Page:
SRJC Course Outlines

10/28/2020 10:05:35 AMMUSC 2B Course Outline as of Fall 2020

Changed Course
CATALOG INFORMATION

Discipline and Nbr:  MUSC 2BTitle:  MUSIC THEORY 2  
Full Title:  Music Theory 2
Last Reviewed:4/22/2019

UnitsCourse Hours per Week Nbr of WeeksCourse Hours Total
Maximum3.00Lecture Scheduled3.0017.5 max.Lecture Scheduled52.50
Minimum3.00Lab Scheduled017.5 min.Lab Scheduled0
 Contact DHR0 Contact DHR0
 Contact Total3.00 Contact Total52.50
 
 Non-contact DHR0 Non-contact DHR Total0

 Total Out of Class Hours:  105.00Total Student Learning Hours: 157.50 

Title 5 Category:  AA Degree Applicable
Grading:  Grade Only
Repeatability:  00 - Two Repeats if Grade was D, F, NC, or NP
Also Listed As: 
Formerly:  MUS 2B

Catalog Description:
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A study of common-practice diatonic harmony and part writing. Topics include: progressions with triads and dominant seventh chords, an introduction to species counterpoint, principles of four-part SATB (soprano/alto/tenor/bass) arranging, non-harmonic tones, melody writing, bass line construction, the use of notation software, and a historical survey of the development of harmony and texture in Western music.

Prerequisites/Corequisites:
Course Completion of MUSC 2A ( or MUS 2A)


Recommended Preparation:
Concurrent Enrollment in MUSC 3B ( or MUS 3B) and Concurrent Enrollment in MUSC 3B ( or MUS 3B) and Concurrent Enrollment in MUSC 3B ( or MUS 3B) and Concurrent Enrollment in MUSCP 11B OR Concurrent Enrollment in MUSCP 11B OR Concurrent Enrollment in MUSCP 11B OR Other

Limits on Enrollment:

Schedule of Classes Information
Description: Untitled document
A study of common-practice diatonic harmony and part writing. Topics include: progressions with triads and dominant seventh chords, an introduction to species counterpoint, principles of four-part SATB (soprano/alto/tenor/bass) arranging, non-harmonic tones, melody writing, bass line construction, the use of notation software, and a historical survey of the development of harmony and texture in Western music.
(Grade Only)

Prerequisites:Course Completion of MUSC 2A ( or MUS 2A)
Recommended:Concurrent Enrollment in MUSC 3B ( or MUS 3B) and Concurrent Enrollment in MUSC 3B ( or MUS 3B) and Concurrent Enrollment in MUSC 3B ( or MUS 3B) and Concurrent Enrollment in MUSCP 11B OR Concurrent Enrollment in MUSCP 11B OR Concurrent Enrollment in MUSCP 11B OR Other
Limits on Enrollment:
Transfer Credit:CSU;UC.
Repeatability:00 - Two Repeats if Grade was D, F, NC, or NP

ARTICULATION, MAJOR, and CERTIFICATION INFORMATION

Associate Degree:Effective:Inactive:
 Area:
 
CSU GE:Transfer Area Effective:Inactive:
 
IGETC:Transfer Area Effective:Inactive:
 
CSU Transfer:TransferableEffective:Fall 1981Inactive:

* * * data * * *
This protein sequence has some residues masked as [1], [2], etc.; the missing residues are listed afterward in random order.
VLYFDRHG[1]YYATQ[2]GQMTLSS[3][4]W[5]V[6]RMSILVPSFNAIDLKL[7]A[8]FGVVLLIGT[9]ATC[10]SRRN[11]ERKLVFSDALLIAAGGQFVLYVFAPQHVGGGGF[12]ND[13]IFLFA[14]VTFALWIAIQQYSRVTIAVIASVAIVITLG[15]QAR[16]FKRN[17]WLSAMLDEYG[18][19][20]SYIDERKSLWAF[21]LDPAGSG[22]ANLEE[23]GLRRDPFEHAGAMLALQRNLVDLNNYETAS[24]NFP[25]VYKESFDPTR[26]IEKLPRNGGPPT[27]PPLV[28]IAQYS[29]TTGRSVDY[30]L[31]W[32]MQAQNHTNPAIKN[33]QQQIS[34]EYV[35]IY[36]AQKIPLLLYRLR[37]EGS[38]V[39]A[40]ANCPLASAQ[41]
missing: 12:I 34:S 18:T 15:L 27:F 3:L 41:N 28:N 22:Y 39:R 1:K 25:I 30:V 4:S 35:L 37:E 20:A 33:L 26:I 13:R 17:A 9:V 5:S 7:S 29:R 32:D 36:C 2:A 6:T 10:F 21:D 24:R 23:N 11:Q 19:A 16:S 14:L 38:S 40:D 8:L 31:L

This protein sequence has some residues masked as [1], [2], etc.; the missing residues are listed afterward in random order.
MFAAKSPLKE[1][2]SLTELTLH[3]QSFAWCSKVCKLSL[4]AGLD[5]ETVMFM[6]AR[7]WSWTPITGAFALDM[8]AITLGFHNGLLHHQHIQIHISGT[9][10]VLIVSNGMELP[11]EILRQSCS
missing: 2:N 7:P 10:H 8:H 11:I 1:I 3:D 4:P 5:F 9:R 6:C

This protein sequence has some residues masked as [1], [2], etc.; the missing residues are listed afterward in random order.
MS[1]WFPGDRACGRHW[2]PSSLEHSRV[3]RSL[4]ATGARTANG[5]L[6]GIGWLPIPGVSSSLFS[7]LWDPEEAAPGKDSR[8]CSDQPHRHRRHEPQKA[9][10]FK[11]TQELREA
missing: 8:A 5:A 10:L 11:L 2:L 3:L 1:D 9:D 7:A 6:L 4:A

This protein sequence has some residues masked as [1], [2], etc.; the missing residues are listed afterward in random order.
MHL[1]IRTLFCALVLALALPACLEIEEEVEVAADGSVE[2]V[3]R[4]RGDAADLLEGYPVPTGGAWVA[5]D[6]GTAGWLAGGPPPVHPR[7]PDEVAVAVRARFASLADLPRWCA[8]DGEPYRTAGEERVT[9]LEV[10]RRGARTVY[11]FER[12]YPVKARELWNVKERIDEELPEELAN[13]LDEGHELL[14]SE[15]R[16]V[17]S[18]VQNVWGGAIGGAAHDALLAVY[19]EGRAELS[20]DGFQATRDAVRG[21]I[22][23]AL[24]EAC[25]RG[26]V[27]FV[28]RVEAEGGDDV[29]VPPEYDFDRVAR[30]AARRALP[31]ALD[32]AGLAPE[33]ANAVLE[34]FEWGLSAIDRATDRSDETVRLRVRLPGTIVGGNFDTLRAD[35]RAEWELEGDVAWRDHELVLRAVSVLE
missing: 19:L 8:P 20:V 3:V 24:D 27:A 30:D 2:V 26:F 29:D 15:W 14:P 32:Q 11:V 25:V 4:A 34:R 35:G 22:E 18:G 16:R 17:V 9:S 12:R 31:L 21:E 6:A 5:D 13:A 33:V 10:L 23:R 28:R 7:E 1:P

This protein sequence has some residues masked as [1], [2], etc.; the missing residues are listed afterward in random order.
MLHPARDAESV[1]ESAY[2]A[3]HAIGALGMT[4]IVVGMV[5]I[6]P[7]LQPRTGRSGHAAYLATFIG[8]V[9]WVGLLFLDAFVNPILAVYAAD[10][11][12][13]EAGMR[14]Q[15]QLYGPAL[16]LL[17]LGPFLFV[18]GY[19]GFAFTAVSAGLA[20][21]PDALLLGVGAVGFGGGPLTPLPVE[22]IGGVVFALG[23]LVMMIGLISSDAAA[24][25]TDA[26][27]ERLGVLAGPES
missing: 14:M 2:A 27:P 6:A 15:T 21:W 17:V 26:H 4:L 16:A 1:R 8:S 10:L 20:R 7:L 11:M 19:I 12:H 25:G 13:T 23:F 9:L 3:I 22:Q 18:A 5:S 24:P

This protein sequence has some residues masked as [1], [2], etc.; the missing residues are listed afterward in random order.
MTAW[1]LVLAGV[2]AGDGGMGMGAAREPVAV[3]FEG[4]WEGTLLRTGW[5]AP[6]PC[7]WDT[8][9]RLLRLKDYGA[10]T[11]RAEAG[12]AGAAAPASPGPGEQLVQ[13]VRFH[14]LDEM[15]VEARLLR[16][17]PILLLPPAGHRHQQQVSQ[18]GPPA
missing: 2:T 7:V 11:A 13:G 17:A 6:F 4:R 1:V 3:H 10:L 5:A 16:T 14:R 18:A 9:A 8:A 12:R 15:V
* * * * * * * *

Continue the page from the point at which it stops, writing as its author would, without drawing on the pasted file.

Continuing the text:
UC Transfer:TransferableEffective:Fall 1981Inactive:
 
C-ID:
 CID Descriptor: MUS 130 Music Theory II SRJC Equivalent Course(s): MUSC2B

Certificate/Major Applicable: Major Applicable Course



COURSE CONTENT

Student Learning Outcomes:
Upon completion of the course, students will be able to:
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1.  Write four-part (soprano/alto/tenor/bass) arrangements with diatonic chords
      in the common-practice style.
2.  Analyze and explain the harmonic, melodic, and contrapuntal devices found in
     common-practice music.

Objectives: Untitled document
The student will be able to:
1. Write four-part (SATB) arrangements using diatonic triads in root position and inversion.
2. Construct and utilize dominant seventh chords in root position.
3. Compose a soprano melody and realize a complete four-part arrangement
    from a given figured bass line.
4. Harmonize a given melody by composing a bass line and creating a
    complete four-part arrangement.
5. Identify and utilize non-harmonic tones.
6. Demonstrate and utilize the principles of species counterpoint.
7. Analyze and explain the harmonic and melodic devices found in common-practice music.
8. Compare and contrast the harmonic and textural characteristics of music
    from various styles and historical eras.
9. Use industry-standard software for music notation, editing, and publication.

Topics and Scope
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I. Music for Study and Analysis
    Musical examples for this course will be drawn from the common-practice literature of the
     Western (European) tradition. After a survey of the development of harmony in Western
     music, the focus shall be on the 17th- and early 18th-century Baroque style, particularly
     the chorales of  Johann Sebastian Bach.
II. The Historical Development of Harmony and Musical Texture
    A. The style periods of Western music
         1. Medieval (500-1450)
         2. Renaissance (1450-1600)
         3. Baroque (1600-1750)
         4. Classic (1750-1825)
         5. Romantic (1825-1900)
         6. Post-Romantic/Impressionist (1875-1920)
         7. Modern (1900-present)